Here you'll find links to research that doesn't fit neatly into our other tabs.
- What behavioral ethics might mean for corporate compliance and ethics programs: index of posts from Jeffrey Kaplan's Conflicts of Interest blog
- Goals Gone Wild: The Systematic Side Effects of Over-Prescribing Goal Setting. Ordonez et al (2009). Goal setting can lead to unethical behavior, as employees strive to meet targets by hook or by crook.
- Delaying gratification depends on social trust. Michaelson et al. (2013). So if you want employees to think long-term and work for the long term, rather than succumbing to short term temptations (such as cheating or cutting corners), it's important to create a culture with high trust.
- MBA teaching urged to move away from focus on shareholder primacy model. Financial Times. On how the "shareholder primacy" model took over in the 1980s.
- Mentoring: has any research examined whether formal mentoring programs improve ethical outcomes, or ethical climate?
We might do a page on the Philosophy of Business, focusing on the "shareholder primacy" model, and how it creates a climate that is more conducive to unethical behavior than do competing models, such as stakeholder theory. Prevailing philosophies are part of the top level of ethical systems -- the legal and cultural environment within which organizations make their decisions.
- Salesforce CEO Slams 'The World's Dumbest Idea': Maximizing Shareholder Value (Forbes, 2015)
We might do a page on group dynamics, examining research on what makes small groups behave more or less ethically:
- Groupthink (Janis, 1972, and more recent reviews)
- Hive psychology (Righteous Mind ch. 10)
- Risky shift, and slide to extremism
We might do a page on norms, covering research on how to change norms to promote ethical behavior
- Robert Cialdini's research on norm change
- Joe Henrich, Rob Boyd, and evolutionary models of norm change and stability
We might do a page on dehumanization, covering research on how people can so easily ignore the harmful effects of their behavior on others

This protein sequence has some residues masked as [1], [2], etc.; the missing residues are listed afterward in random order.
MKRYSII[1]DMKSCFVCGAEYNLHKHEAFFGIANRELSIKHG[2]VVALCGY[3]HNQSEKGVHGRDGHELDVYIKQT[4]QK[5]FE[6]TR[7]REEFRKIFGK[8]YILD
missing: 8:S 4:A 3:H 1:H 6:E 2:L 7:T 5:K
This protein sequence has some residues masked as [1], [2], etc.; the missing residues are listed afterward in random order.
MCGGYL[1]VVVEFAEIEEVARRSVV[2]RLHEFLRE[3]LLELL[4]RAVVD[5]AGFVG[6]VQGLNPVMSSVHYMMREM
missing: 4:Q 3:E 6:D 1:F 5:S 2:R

- Bandura (1986) on dehumanization and moral disengagement
- Cover empathy inductions as a counter to dehumanization
We might do a page on the effects of power and money:
A) Power corrupts
- Lammers, Stapel & Galinsky (2010): priming power or putting people into a position of power makes people likely to behave selfishly, more likley to hold others to higher standards, and therefore more hypocritical. (See writeup in The Economist) [we have confirmation from co-authors that Stapel didn't touch the data]
- Keltner & Piff, work on power and social class
- John Antonakis and colleagues on power, corruption and testosterone.
B) Mere exposure to money makes people more greedy and less sociable:
- The psychological consequences of money, Vohs et al (2006) in Science. [and see a review article here]
- Mere exposure to money triggers a business decision frame and unethical outcomes. Kouchaki et al.
- Time, money, and Morality (Gino & Mogiliner, 2014)
We might do a page on rules vs. wisdom, or on cultivating wisdom. Two brilliant books have analyzed the problems caused by the bureaucratic mindset, and how to create wise organizations:
- Barry Schwartz and Ken Sharpe: Practical Wisdom
- Philip Howard: The Rule of Nobody: Saving America from dead laws and broken government. Here's a relevant quote:"Britain decided to move to “principles-based regulation” of the financial industry in 2000. The governing agency, the Financial Services Authority, known as FSA, enforced principles such as “treat customers fairly” and “conduct its business with integrity.” FSA oversight was generally thought effective, particularly for fostering more responsible conduct by banks to consumers."
We might do a page on enculturation and socialization. What should companies do in those crucial first weeks for new hires?
- Cable, Gino, & Stats (2013). Breaking them in or eliciting their best?
We might do a page on corporate political activity. How do corporate political contributions and lobbying affect the legal and regulatory ecosystem within which companies behave?
- Henderson and Ramanna (2013) Managers and Market Capitalism.
Here are short essays and articles, particularly useful for teaching:
- Put human nature back in business, by Ralph Gomory: "In business, however, human motivation is thought of mainly in self-interested financial terms.... In almost every aspect of business, people identify simple, measurable goals and try to tie self-interest to them." [put on pay & promotion page?]